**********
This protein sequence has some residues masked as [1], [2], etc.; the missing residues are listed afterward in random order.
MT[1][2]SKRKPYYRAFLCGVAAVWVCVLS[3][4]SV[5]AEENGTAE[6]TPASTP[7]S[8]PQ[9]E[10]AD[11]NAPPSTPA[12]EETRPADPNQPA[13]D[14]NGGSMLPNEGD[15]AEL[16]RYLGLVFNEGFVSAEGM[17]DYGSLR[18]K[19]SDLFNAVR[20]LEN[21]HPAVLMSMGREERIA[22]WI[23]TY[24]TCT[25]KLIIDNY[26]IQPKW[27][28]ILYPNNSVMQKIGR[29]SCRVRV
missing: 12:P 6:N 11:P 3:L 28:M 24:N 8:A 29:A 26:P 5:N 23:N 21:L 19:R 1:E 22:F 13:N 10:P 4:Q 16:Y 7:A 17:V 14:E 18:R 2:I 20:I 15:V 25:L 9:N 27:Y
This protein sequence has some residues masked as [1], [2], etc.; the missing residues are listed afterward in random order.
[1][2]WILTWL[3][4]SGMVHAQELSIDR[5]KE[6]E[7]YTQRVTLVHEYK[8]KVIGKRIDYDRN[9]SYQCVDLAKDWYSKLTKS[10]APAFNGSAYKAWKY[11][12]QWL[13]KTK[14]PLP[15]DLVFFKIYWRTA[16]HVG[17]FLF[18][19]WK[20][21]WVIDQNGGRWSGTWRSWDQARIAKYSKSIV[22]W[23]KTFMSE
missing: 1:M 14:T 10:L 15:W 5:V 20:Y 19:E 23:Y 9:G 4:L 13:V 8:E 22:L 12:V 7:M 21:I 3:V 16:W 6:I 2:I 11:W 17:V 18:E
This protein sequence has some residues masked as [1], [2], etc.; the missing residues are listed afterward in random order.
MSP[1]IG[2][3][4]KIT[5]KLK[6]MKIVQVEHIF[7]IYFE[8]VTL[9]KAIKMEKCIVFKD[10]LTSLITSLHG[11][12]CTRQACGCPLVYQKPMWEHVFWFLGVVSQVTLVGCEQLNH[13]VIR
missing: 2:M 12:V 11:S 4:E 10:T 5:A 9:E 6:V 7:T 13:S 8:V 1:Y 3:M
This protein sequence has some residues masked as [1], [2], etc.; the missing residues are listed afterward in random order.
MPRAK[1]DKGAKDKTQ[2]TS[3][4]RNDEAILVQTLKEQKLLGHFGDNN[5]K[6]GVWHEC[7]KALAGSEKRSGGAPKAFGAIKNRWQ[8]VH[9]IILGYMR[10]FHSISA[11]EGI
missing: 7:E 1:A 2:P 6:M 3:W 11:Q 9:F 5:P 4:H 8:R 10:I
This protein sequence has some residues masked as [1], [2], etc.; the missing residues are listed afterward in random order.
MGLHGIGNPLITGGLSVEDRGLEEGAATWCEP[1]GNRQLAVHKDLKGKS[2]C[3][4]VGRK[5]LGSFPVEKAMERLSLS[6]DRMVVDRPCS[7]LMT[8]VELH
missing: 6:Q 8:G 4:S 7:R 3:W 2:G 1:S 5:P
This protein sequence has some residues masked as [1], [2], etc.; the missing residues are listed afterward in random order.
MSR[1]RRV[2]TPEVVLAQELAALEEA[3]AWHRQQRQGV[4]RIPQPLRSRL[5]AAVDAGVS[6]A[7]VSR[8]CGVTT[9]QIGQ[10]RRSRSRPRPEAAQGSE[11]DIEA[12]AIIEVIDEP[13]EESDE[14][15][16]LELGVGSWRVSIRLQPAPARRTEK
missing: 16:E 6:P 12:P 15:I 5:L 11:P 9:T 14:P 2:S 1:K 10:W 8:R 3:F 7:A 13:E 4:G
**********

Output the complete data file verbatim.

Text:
This protein sequence has some residues masked as [1], [2], etc.; the missing residues are listed afterward in random order.
MT[1][2]SKRKPYYRAFLCGVAAVWVCVLS[3][4]SV[5]AEENGTAE[6]TPASTP[7]S[8]PQ[9]E[10]AD[11]NAPPSTPA[12]EETRPADPNQPA[13]D[14]NGGSMLPNEGD[15]AEL[16]RYLGLVFNEGFVSAEGM[17]DYGSLR[18]K[19]SDLFNAVR[20]LEN[21]HPAVLMSMGREERIA[22]WI[23]TY[24]TCT[25]KLIIDNY[26]IQPKW[27][28]ILYPNNSVMQKIGR[29]SCRVRV
missing: 12:P 6:N 11:P 3:L 28:M 24:N 8:A 29:A 26:P 5:N 23:N 21:L 19:R 1:E 22:F 13:N 10:P 4:Q 16:Y 7:A 17:V 14:E 18:R 2:I 20:I 15:V 25:L 9:N 27:Y
This protein sequence has some residues masked as [1], [2], etc.; the missing residues are listed afterward in random order.
[1][2]WILTWL[3][4]SGMVHAQELSIDR[5]KE[6]E[7]YTQRVTLVHEYK[8]KVIGKRIDYDRN[9]SYQCVDLAKDWYSKLTKS[10]APAFNGSAYKAWKY[11][12]QWL[13]KTK[14]PLP[15]DLVFFKIYWRTA[16]HVG[17]FLF[18][19]WK[20][21]WVIDQNGGRWSGTWRSWDQARIAKYSKSIV[22]W[23]KTFMSE
missing: 1:M 14:T 10:L 15:W 5:V 20:Y 19:E 23:Y 9:G 4:L 13:V 8:E 22:L 12:V 7:M 21:I 3:V 16:W 6:I 2:I 11:W 17:V 18:E
This protein sequence has some residues masked as [1], [2], etc.; the missing residues are listed afterward in random order.
MSP[1]IG[2][3][4]KIT[5]KLK[6]MKIVQVEHIF[7]IYFE[8]VTL[9]KAIKMEKCIVFKD[10]LTSLITSLHG[11][12]CTRQACGCPLVYQKPMWEHVFWFLGVVSQVTLVGCEQLNH[13]VIR
missing: 2:M 12:V 11:S 4:E 10:T 5:A 9:E 6:V 7:T 13:S 8:V 1:Y 3:M
This protein sequence has some residues masked as [1], [2], etc.; the missing residues are listed afterward in random order.
MPRAK[1]DKGAKDKTQ[2]TS[3][4]RNDEAILVQTLKEQKLLGHFGDNN[5]K[6]GVWHEC[7]KALAGSEKRSGGAPKAFGAIKNRWQ[8]VH[9]IILGYMR[10]FHSISA[11]EGI
missing: 7:E 1:A 2:P 6:M 3:W 11:Q 9:F 5:P 4:H 8:R 10:I
This protein sequence has some residues masked as [1], [2], etc.; the missing residues are listed afterward in random order.
MGLHGIGNPLITGGLSVEDRGLEEGAATWCEP[1]GNRQLAVHKDLKGKS[2]C[3][4]VGRK[5]LGSFPVEKAMERLSLS[6]DRMVVDRPCS[7]LMT[8]VELH
missing: 6:Q 8:G 4:S 7:R 3:W 2:G 1:S 5:P
This protein sequence has some residues masked as [1], [2], etc.; the missing residues are listed afterward in random order.
MSR[1]RRV[2]TPEVVLAQELAALEEA[3]AWHRQQRQGV[4]RIPQPLRSRL[5]AAVDAGVS[6]A[7]VSR[8]CGVTT[9]QIGQ[10]RRSRSRPRPEAAQGSE[11]DIEA[12]AIIEVIDEP[13]EESDE[14][15][16]LELGVGSWRVSIRLQPAPARRTEK
missing: 16:E 6:P 12:P 15:I 5:L 11:P 9:T 14:P 2:S 1:K 10:W 8:R 3:F 7:A 13:E 4:G